There are mainly four types of kidney stones, calcium oxalate, uric acid, calcium pyrophosphate and cystine. Passing a kidney stone is very painful. This is generally severe, comes and goes, starts in the flank and radiates to the front. It is known as renal colic. Renal colic occurs when the stone is in the ureter, pressing against the sensitive ureter walls. Often times, urologists can remove the stones before they pass, and in many instances, the nephrologist can analyze the kidney stone and help prevent its recurrence or even dissolve it using medications and dietary adaptation. Whether to manage a kidney stone medically or using an intervention has been discussed by the American Urological Association. The AUA reviewed 1,911 articles when issuing their 2016 guideline statements (http://www.auanet.org/guidelines/surgical-management-of-stones-(aua/endourological-society-guideline-2016)#x3169). Medical management is prudent for smaller stones, those less than 8-10 mm, as many can pass spontaneously, or with the use of medical expulsive therapy. The meta-analysis that was done by the American and European urological associations identified that when stones were ≤ 5 mm, 68% pass spontaneously. When stones are > 5 mm and ≤ 10 mm, 47% pass spontaneously.
Reference: Preminger GM, Tiselius HG, Assimos DG, Alken P, Buck C, Gallucci M, Knoll T,
Lingeman JE, Nakada SY, Pearle MS, Sarica K, Türk C, Wolf JS Jr; EAU/AUA
Nephrolithiasis Guideline Panel. 2007 guideline for the management of ureteral
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Active surveillance is appropriate for patients who are asymptomatic, but clinicians may offer stone treatment for patients who are symptomatic with flank pain. 95% of stones > 8 mm require intervention by a urologist.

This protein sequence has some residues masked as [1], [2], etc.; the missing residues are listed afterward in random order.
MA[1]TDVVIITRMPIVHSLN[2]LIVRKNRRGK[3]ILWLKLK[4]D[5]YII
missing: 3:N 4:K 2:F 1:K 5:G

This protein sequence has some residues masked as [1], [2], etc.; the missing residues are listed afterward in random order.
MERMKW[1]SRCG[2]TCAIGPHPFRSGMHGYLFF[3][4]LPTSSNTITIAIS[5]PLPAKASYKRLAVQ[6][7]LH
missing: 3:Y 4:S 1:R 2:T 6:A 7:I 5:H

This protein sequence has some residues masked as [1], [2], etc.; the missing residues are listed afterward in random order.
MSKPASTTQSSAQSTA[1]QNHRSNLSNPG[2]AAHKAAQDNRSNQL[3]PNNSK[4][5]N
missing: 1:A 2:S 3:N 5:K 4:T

Terminology associated with kidney stones:
SWL – shockwave lithotripsy
URS – ureteroscopic lithotripsy
PCNL – percutaneous nephrolithotomy
MET – medical expulsive therapy
Calcium oxalate stones – These are most common and occur when one drinks inadequate fluids, eats excess protein or salt, or a diet high in foods containing excessive oxalate. Persons with colitis may also have increased oxalate absorption. Stones occur when their is too little fluid in the kidney environment to keep salts from forming crystals. Excess oxalate containing foods include nuts, beets, soy, bran, and Swiss chard. Persons should not avoid oxalate containing foods altogether. It is not necessary. Vitamin C can also potential oxalate stones. These can be prevented by adequate hydration, the use of potassium citrate (that helps dissolve stones) and sometimes thiazides diuretics (that potential calcium reabsorption.
Uric acid stones – These stones may not appear on a plain film, but will be detectable on a renal ultrasound. They can occur when the uric acid is high and in the presence of an acidic urine. Persons with gout may have a higher incidence of uric acid stone. They can be dissolved in many cases. Using conventional medical therapy- alkalization of the urine, encouraged hydration and an xanthine oxidase inhibitor such as allopurinol, it may take several months for a uric acid stone to dissolve.
Struvite stones – This is less common than uric acid or calcium oxalate as the cause of kidney stones. Struvite refers to a mineral made by bacteria, and these hard, large stones are caused by bacterial infections. They may encompass the entire renal pelvis, forming what is referred to as staghorn calculi. They are associated with an alkaline urine, hence acidification of the urine is optimal. These stones may require more than medical management.
Cystinuria – This is extremely rare because it is an autosomal recessive disorder. It is a genetic diorder where cysteine can accumulate in the kidney and form stones. The child must inherit a copy of the gene from both parents to develop the disease. There is no treatment for cystinuria.